The Atlantic States Marine Fisheries Commission’s (ASMFC) great 2018 black sea bass debate was settled on May 3, after the four aggrieved northern states, New York, Connecticut, Rhode Island, and Massachusetts, proposed compromise management measures that proved acceptable to all of the affected states.
The debate was rooted in a clear change in black sea bass distribution. Warming waters has caused the center of black sea bass abundance to shift northward; the fishery in southern states, which had dominated recreational landings a couple of decades ago, has declined, while northern states that had more modest fisheries at the turn of the century now host the lion’s share of the sea bass.
A recent benchmark stock assessment divided the stock into northern and southern components, and recognized the northern shift in black sea bass abundance, but regulations remained stuck in the patterns of the past. Southern states (New Jersey-North Carolina), that used to account for most of the recreational harvest, were still allowed to adopt very liberal regulations even though they now hosted a much smaller share of the black sea bass biomass. The northern states, which now hosted most of the biomass, were compelled to adopt increasingly more restrictive regulations, because most of the recreational harvest is now landed there.
ASMFC’s Summer Flounder, Scup and Black Sea Bass Management Board (Management Board) recognized the inequities inherent in such management process, and attempted to remedy them when the Management Board met last February. But when it came down to a vote, the southern states were unwilling to completely abandon their outdated catch history. Because the southern states controlled the most votes on the Management Board, it ultimately adopted an allocation scheme that would again force the northern states to increase their restrictions on black sea bass anglers. .
The northern states responded by appealing the Management Board’s decision to ASMFC’s Interstate Fisheries Management Plan Policy Board (Policy Board), which would vote to either uphold or, if it found merit in the northern states’ appeal, modify the Management Board’s action.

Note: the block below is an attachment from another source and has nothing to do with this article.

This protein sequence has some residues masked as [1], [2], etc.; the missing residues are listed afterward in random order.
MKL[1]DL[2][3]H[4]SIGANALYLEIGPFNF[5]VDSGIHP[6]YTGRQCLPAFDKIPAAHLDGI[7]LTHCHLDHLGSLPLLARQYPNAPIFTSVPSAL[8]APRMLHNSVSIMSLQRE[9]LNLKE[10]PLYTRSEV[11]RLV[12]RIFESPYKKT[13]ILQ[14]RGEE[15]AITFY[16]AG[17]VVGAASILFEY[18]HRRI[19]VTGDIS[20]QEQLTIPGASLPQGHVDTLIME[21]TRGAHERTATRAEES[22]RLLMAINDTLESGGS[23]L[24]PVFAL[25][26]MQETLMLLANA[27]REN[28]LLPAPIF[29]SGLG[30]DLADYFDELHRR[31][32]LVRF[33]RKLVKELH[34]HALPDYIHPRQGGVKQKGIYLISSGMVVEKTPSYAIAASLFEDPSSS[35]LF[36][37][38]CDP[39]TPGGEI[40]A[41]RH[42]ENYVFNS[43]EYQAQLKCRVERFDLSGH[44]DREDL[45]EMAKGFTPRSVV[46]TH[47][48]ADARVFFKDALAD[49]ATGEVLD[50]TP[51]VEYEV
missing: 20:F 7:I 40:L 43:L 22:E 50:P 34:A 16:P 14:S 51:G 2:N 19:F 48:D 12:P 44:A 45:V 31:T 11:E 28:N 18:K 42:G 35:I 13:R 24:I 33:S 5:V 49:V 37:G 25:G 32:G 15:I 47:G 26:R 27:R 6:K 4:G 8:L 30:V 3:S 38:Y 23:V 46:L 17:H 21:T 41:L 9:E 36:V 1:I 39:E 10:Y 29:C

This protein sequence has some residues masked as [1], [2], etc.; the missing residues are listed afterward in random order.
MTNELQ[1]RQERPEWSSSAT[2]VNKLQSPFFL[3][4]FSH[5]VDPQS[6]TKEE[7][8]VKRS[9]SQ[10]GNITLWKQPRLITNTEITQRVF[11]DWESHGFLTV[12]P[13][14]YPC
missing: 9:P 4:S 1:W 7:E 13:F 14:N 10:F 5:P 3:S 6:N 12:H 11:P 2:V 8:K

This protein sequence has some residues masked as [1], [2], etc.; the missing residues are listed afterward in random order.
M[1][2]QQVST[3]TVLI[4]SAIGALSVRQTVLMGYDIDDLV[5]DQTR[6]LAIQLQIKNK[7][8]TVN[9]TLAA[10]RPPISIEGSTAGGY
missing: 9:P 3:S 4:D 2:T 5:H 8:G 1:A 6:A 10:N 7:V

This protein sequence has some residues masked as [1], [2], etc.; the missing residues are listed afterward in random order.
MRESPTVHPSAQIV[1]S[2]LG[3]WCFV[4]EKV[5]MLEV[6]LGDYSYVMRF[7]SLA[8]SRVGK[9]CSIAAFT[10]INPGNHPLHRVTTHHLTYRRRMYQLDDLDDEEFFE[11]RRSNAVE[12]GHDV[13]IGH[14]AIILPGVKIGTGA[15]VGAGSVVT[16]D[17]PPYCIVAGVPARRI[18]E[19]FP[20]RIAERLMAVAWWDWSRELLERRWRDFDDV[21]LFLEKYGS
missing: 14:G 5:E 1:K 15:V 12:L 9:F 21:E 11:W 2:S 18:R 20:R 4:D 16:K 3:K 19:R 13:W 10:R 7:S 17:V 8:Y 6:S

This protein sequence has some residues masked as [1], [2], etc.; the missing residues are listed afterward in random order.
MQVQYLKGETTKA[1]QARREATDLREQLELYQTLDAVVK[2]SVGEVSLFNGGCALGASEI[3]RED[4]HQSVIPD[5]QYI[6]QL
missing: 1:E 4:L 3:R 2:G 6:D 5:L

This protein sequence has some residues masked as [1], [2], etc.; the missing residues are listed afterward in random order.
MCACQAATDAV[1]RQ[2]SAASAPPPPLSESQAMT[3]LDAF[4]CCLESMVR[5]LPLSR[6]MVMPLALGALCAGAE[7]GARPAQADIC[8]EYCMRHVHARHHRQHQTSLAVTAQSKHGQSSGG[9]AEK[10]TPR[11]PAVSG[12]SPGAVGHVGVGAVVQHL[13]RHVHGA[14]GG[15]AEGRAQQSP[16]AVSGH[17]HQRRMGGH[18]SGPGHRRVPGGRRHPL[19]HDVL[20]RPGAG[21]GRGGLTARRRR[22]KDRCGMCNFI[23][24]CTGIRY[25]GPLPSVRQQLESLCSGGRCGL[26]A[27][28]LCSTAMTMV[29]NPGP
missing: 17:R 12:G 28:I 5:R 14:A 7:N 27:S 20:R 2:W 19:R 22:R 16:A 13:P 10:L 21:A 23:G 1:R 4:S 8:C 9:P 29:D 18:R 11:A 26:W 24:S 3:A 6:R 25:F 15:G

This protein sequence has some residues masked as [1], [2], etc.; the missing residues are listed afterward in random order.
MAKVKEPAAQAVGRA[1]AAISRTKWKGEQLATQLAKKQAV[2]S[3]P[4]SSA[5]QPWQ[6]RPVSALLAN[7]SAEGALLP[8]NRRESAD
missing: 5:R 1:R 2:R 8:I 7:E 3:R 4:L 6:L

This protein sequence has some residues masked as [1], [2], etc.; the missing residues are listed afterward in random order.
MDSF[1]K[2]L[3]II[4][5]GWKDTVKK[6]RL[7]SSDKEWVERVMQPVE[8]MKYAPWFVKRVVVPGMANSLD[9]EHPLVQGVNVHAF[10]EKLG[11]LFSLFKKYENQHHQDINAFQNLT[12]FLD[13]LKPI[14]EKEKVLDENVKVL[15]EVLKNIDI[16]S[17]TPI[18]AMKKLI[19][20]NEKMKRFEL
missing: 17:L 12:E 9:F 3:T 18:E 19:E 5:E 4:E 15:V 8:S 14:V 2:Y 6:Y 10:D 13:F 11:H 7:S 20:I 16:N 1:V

However, that vote was never held. Instead, fishery managers employed by the northern states took another look at the data, and came up with a new proposal that would allow the southern states to maintain their 2018 regulations while providing more fish for the four northern jurisdictions.
The proposal was based on the fact that the 2015 year class of black sea bass was very large, and that some fish in that year class would be larger than 12 ½ inches, the southern states’ minimum size limit, in 2018. By adding those fish from the 2015 year class to the pool of black sea bass available to anglers, and making some adjustments to the northern states’ proposed regulations, the southern states would not be faced with the prospect of having to change their regulations in the middle of the season, and the northern states wouldn’t have their recreational catch limits reduced; in fact, their catch limits could be increased by about 2%.
Fishery managers in the northern states hoped that their southern colleagues, but in case it wasn’t, they made it clear that if their new proposal wasn’t adopted, they would refuse to comply with the plan that the Management Board adopted in February. While that carried some risk for the northern states, as the Secretary of Commerce could impose a moratorium on their black sea bass fisheries if he found that their noncompliance threatened ASMFC’s ability to conserve the species, it had more immediate adverse implications for the southern jurisdictions.
That’s because the Mid-Atlantic Fishery Management Council, acting in conjunction with the Management Board, had already decided that if the states did not agree to adopt regulations acceptable to ASMFC, the National Marine Fisheries Service would require them to adopt “default measures” that included a 14-inch minimum size, 5-fish bag limit and a season that ran from May 15-September 15. Each of those measures would be substantially more restrictive than the corresponding regulations currently applicable to anglers in the southern states; together, they would impose a substantial hardship on such anglers.
In the end, the Policy Board unanimously agreed to the northern states’ plan for the 2018 recreational black sea bass fishery.
Even so, that one-year fix was just a band-aid that got everyone through 2018 reasonably intact. Managers still needed to address the practical impacts of the northward movement of black sea bass on the recreational fishery, and on recreational regulations. Fortunately, the Policy Board acknowledged the issue, and directed the Management Board to base 2019 recreational measures and, at some point in the future, commercial measures as well, on current patterns of black sea bass abundance, and not on obsolete historical data.
We don’t yet know what such an updated management approach will look like, but it will hopefully be a more equitable approach than the one that has been used to manage sea bass so far.